Just days after watching its largest bank agree to pay the United States an eye-popping fine, France thinks China and Russia are on to something with their calls for doing deals in other currencies besides the dollar as a way of minimizing Washington's outsized influence on the rules of global finance.

Like Russian President Vladimir Putin when he found himself the target of U.S. sanctions over Ukraine, French Finance Minister Michel Sapin lashed out Sunday, July 6, about the dollar's status as the world's default currency. Sapin's call for rebellion against the ubiquity of the dollar comes after France's biggest bank, BNP Paribas, was socked with a record $9 billion fine last week for violating U.S. sanctions against Sudan, Iran, and Cuba.

For countries that want to avoid the long arm of U.S. law, it's an appealing idea. The dollar's dominance in international trade and finance allows the U.S. government to interfere in transactions that don't involve its citizens. A foreign bank routing money from someone in Japan to someone in Russia has to comply with U.S. laws, including sanctions, if it does so in dollars. Ergo, Putin, China, and now Sapin have a simple solution: avoid U.S. dollars -- avoid U.S. prosecutors. But it's not that easy.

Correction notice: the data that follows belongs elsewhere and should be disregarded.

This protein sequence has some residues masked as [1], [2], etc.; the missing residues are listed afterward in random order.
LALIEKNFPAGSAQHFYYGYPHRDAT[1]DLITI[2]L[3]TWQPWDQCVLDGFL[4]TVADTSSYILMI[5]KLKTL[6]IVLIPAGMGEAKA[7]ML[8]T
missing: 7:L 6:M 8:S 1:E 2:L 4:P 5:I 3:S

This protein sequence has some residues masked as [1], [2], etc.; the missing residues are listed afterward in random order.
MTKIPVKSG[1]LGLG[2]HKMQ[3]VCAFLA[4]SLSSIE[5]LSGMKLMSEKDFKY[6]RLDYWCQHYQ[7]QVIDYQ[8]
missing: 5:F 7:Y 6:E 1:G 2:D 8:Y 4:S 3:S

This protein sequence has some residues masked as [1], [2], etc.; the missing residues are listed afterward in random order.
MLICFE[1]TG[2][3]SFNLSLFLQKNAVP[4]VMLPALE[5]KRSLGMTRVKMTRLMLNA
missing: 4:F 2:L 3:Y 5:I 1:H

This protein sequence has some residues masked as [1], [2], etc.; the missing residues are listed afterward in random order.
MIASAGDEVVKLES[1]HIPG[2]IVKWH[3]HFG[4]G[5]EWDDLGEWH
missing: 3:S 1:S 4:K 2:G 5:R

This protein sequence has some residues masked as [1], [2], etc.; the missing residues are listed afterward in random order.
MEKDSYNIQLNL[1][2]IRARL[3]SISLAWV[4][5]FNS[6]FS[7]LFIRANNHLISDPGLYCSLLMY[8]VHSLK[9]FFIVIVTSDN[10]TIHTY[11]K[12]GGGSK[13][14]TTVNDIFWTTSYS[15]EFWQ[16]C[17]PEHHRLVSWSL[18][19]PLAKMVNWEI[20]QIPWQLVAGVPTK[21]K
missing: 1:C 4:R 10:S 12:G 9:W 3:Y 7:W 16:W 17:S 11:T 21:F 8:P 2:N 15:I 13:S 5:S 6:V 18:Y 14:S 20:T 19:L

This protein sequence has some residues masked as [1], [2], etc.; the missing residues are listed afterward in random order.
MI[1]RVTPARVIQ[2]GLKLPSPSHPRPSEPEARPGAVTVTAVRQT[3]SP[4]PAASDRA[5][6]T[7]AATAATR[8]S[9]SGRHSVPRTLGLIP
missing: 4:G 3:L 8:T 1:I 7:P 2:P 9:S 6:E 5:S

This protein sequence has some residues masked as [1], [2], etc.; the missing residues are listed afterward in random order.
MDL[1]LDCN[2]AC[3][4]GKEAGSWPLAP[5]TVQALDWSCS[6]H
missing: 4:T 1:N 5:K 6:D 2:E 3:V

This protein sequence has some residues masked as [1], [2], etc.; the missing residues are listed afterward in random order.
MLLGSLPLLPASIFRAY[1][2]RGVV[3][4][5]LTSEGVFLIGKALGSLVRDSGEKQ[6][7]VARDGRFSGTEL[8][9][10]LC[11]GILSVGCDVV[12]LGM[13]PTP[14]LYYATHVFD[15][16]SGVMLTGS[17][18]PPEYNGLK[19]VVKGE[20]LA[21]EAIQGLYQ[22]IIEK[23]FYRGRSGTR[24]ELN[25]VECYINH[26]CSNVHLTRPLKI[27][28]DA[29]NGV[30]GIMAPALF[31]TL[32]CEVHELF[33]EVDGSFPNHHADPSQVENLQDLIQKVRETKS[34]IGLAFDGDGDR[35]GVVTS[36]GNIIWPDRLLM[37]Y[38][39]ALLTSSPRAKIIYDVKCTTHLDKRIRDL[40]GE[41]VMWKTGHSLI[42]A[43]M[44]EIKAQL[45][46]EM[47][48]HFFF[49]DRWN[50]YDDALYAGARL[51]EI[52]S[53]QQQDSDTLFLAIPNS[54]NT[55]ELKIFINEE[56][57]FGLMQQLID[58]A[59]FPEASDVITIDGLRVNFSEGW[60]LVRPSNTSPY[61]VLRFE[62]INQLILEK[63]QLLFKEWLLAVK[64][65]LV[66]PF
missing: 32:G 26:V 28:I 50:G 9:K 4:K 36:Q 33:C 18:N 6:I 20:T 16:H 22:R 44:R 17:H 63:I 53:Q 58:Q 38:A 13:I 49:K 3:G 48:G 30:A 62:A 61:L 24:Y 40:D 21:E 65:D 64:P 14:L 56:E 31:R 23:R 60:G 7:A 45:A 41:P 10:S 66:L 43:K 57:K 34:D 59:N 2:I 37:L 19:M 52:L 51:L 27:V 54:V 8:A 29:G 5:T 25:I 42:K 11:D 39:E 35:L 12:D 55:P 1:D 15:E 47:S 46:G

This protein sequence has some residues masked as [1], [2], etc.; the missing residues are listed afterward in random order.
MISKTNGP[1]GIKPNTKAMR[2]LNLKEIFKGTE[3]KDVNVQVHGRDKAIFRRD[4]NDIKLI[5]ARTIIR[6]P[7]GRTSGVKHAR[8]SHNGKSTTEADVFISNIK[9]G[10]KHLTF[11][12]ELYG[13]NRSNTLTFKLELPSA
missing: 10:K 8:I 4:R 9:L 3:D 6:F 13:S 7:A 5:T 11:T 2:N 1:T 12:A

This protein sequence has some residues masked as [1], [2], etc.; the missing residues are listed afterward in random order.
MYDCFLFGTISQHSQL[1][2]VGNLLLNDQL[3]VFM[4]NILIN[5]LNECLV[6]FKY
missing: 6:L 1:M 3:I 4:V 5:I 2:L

Governments and markets rely on the U.S. dollar as the reserve currency not by mandate but by preference. Because the dollar is seen as stable and liquid, people choose to deal in dollars instead of local currencies. The greenback was on one side of 87 percent of foreign exchange transactions in 2013, according to the Bank for International Settlements.

Even in the case of BNP, choosing another currency probably wouldn't have gotten the bank out of trouble. BNP's U.S. operations, including investment-banking offices and 700 retail branches, hold it answerable to U.S. law regardless. Still, Sapin sees the bank's Justice Department-imposed penalty as proof that Europe needs to push for broader use of the euro.